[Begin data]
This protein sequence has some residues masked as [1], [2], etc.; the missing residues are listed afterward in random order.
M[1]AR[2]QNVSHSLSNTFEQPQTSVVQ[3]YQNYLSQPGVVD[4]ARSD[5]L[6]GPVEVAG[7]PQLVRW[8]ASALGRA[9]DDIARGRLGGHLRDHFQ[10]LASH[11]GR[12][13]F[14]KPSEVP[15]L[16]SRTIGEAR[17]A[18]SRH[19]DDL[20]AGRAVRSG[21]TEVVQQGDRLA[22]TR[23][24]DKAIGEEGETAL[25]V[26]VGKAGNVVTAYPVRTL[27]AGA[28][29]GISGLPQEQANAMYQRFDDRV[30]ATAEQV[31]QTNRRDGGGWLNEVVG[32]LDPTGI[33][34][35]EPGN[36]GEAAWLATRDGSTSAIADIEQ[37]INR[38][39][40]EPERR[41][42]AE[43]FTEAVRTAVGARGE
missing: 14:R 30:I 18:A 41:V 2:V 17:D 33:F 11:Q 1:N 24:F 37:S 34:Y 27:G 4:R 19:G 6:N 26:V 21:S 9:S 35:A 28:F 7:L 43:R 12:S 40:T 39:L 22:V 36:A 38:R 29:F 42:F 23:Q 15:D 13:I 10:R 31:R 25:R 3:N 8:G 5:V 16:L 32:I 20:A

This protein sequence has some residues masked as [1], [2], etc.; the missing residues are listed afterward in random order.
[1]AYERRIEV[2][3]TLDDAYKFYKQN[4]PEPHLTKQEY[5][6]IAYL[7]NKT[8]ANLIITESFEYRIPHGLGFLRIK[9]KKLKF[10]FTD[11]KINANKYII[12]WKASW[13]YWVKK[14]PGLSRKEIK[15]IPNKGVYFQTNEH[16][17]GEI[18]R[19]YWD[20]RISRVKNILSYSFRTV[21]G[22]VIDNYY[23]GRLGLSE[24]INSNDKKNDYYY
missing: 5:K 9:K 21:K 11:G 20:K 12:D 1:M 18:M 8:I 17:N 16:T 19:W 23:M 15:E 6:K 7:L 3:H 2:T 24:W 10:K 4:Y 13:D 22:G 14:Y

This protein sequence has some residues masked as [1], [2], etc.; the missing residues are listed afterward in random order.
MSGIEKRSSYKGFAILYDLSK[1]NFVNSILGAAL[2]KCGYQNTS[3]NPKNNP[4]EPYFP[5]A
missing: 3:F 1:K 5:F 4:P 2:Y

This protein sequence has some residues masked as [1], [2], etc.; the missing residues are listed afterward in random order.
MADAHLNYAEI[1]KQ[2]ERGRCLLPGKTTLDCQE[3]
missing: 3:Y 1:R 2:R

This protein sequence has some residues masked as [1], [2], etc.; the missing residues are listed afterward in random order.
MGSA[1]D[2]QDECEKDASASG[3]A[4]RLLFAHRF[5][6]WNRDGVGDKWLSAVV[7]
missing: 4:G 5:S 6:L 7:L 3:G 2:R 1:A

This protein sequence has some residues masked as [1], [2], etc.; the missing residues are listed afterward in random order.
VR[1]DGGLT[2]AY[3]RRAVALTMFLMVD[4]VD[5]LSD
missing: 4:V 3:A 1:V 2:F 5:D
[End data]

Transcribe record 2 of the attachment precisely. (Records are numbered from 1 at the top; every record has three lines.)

This protein sequence has some residues masked as [1], [2], etc.; the missing residues are listed afterward in random order.
[1]AYERRIEV[2][3]TLDDAYKFYKQN[4]PEPHLTKQEY[5][6]IAYL[7]NKT[8]ANLIITESFEYRIPHGLGFLRIK[9]KKLKF[10]FTD[11]KINANKYII[12]WKASW[13]YWVKK[14]PGLSRKEIK[15]IPNKGVYFQTNEH[16][17]GEI[18]R[19]YWD[20]RISRVKNILSYSFRTV[21]G[22]VIDNYY[23]GRLGLSE[24]INSNDKKNDYYY
missing: 5:K 9:K 21:K 11:G 20:K 12:D 1:M 18:M 8:I 17:N 16:T 19:W 23:M 15:E 6:K 7:L 3:H 2:T 24:W 10:K 4:Y 13:D 22:G 14:Y